Don't overlook your running load; you'll have a standing 12V load under way that must be met before anything is going to go to the bank. Most importantly, don't be short-sighted and focus on a part of the system. It is, after all, a system, and as such you need to consider every part as it relates to the other in order to accomplish the objective.
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Old 02-22-2018, 01:01 PM   #8
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Two 8D have roughly 440 amp hours. FWIW most 8Ds are not really deep cycle and replacing them with four GC batteries wired in series/parallel will give you much better battery life and two GC batteries will fit in an 8D's battery box.

Did you say that you have one starting battery that serves both engines? That makes it easy to wire up a HO alternator as described in my previous post.

But in any case, that means that you can use a 100A HO alternator to charge your 440 AH house bank.

David
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Old 02-22-2018, 01:06 PM   #9
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If I can add my 2 cents look also how you use your boat. I mean do you often go from the dock for 2h at the anchor and back to the dock? Do you often 1 day at the anchor, than run 1h and stay again at the anchor? In summary do you need to charge your battery the fastest as possible or not really?

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Old 02-22-2018, 02:21 PM   #10
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Without converting to or adding an LFP bank, increasing alt output will have a very limited impact on total time required to get to 100% full.

Even with high-CAR AGM, the high amps acceptance stage is under 20% of the total time required from 50% to Full.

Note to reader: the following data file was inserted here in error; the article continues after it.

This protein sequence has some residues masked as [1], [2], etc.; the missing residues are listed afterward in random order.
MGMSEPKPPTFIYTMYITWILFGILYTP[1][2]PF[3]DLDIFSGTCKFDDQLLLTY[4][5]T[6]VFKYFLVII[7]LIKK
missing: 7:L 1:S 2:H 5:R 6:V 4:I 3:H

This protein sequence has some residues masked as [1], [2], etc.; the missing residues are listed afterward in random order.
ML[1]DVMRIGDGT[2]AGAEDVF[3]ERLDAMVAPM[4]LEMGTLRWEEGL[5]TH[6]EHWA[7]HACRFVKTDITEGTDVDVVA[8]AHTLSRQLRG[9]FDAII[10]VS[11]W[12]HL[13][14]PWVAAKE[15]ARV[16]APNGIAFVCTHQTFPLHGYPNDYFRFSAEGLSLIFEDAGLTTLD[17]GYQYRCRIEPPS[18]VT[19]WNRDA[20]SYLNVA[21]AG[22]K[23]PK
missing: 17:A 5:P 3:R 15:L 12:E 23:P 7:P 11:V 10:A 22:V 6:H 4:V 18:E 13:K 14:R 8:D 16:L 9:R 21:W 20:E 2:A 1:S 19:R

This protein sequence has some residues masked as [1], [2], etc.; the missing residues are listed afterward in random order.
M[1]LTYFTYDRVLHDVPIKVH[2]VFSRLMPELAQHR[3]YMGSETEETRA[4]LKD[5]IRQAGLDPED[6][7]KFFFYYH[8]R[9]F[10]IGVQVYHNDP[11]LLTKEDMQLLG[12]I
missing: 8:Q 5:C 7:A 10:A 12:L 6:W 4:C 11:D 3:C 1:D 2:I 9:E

But those high amps can be useful driving other loads while motoring, like aircon, HO watermaking or eutectic refrigeration.
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Old 02-23-2018, 06:02 AM   #11
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"If I can add my 2 cents look also how you use your boat. I mean do you often go from the dock for 2h at the anchor and back to the dock? Do you often 1 day at the anchor, than run 1h and stay again at the anchor? In summary do you need to charge your battery the fastest as possible or not really?"

This IS Question #1.

Although regardless of the answer a better faster charge can usually be done with a smarter Voltage Regulator .
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Old 02-23-2018, 06:24 AM   #12
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Considering what you have as a battery system, even if you change to 4 GC batteries, I wouldnít waste your money yet. Think and research upgrading your rig (should you have the need for it) and then decide what your charging options are that you need to explore. Look, we arenít sailboats that spend all day under sail with minimal charge going into the banks. We are motorboats that, when we travel, provide a pretty hefty charge 100% of the time. Sure, arguments for needing quick charging when at anchor for many days at a time, but again, your current rig is not capable for this style of boating yet. For weekends at anchor, day to day hopping around, or even a long trip of coastal cruising, you will be fine.

Take a long look at what kind of boating you will be doing and go from there. Simply jacking up your alternators wonít gain you much. Like putting mud tires on a pickup truck and then just driving it back and forth to work. Certainly, that the money and time could be better spent on another project. Sometimes bigger isnít always better.
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Old 02-23-2018, 09:02 AM   #13
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Thank you gentlemen for the advice. It has been well received. I now understand that while possible to charge quicker, changing the charging system now would not be pragmatic. Sailboat and the mud tire analogies were perfect.

Have a great weekend and thanks again.

Sam Nigro
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Old 02-23-2018, 11:38 AM   #14
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One alternative that wasn't brought up: let your current alternators work together by putting in an external regulator that allows both of them to charge the house batteries.